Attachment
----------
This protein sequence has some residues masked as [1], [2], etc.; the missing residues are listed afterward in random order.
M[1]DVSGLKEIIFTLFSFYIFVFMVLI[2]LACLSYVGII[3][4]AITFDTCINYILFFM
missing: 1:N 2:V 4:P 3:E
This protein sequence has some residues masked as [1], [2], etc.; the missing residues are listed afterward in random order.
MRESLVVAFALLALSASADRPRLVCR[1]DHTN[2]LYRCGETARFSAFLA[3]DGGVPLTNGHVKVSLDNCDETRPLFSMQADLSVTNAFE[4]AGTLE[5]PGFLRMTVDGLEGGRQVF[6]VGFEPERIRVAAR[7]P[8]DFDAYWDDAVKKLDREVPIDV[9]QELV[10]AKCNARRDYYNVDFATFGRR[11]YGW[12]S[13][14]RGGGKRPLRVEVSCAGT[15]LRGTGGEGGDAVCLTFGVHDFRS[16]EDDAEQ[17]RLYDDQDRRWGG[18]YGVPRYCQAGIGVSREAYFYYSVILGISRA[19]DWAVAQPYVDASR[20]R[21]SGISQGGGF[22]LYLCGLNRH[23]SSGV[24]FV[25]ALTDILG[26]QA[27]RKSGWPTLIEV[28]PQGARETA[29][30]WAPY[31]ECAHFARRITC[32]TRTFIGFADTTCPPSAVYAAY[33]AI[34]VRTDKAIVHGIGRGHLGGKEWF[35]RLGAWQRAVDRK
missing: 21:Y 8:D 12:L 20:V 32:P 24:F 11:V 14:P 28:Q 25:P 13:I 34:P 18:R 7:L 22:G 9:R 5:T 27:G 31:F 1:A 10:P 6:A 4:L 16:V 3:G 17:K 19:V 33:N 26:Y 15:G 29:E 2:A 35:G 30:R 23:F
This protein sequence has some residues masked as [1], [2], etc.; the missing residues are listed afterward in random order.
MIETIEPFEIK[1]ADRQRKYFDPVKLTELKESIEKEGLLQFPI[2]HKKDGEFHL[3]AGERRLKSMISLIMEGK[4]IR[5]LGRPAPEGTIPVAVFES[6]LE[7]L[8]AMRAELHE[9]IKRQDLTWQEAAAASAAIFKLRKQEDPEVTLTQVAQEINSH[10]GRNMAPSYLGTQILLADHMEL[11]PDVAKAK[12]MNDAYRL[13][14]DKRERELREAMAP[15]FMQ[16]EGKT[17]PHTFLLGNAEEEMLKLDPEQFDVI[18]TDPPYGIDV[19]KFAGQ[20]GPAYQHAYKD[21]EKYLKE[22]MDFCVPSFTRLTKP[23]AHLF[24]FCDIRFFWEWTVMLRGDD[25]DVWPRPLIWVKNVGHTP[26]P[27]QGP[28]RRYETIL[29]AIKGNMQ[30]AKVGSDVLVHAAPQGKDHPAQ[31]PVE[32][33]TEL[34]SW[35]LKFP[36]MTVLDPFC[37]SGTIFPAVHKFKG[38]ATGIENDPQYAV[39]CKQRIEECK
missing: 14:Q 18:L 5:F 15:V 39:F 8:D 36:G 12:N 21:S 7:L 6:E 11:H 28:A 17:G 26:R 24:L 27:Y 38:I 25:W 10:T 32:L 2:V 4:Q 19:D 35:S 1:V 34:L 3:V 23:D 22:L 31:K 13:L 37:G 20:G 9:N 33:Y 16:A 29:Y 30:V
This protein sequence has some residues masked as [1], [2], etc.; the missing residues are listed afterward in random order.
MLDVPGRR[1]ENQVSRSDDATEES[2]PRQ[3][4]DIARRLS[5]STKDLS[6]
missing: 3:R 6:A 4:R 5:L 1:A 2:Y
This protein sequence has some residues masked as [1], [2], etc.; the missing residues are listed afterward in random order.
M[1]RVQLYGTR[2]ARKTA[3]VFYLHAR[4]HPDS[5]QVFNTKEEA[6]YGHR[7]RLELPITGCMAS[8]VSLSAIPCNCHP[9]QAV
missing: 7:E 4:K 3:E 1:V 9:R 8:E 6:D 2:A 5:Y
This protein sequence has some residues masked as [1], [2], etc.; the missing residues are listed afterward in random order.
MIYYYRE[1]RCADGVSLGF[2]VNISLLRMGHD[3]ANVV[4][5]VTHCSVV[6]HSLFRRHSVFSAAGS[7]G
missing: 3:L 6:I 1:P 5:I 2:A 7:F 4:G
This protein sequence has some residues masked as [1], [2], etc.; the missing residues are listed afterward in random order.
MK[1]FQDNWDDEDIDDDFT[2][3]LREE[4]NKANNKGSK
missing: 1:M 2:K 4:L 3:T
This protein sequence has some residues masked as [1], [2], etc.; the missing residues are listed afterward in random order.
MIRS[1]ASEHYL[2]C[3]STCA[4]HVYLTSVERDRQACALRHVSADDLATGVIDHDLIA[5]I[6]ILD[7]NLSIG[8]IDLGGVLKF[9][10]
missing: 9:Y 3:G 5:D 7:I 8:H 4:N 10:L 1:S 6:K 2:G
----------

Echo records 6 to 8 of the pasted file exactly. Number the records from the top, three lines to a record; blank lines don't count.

This protein sequence has some residues masked as [1], [2], etc.; the missing residues are listed afterward in random order.
MIYYYRE[1]RCADGVSLGF[2]VNISLLRMGHD[3]ANVV[4][5]VTHCSVV[6]HSLFRRHSVFSAAGS[7]G
missing: 3:L 6:I 1:P 5:I 2:A 7:F 4:G
This protein sequence has some residues masked as [1], [2], etc.; the missing residues are listed afterward in random order.
MK[1]FQDNWDDEDIDDDFT[2][3]LREE[4]NKANNKGSK
missing: 1:M 2:K 4:L 3:T
This protein sequence has some residues masked as [1], [2], etc.; the missing residues are listed afterward in random order.
MIRS[1]ASEHYL[2]C[3]STCA[4]HVYLTSVERDRQACALRHVSADDLATGVIDHDLIA[5]I[6]ILD[7]NLSIG[8]IDLGGVLKF[9][10]
missing: 9:Y 3:G 5:D 7:I 8:H 4:N 10:L 1:S 6:K 2:G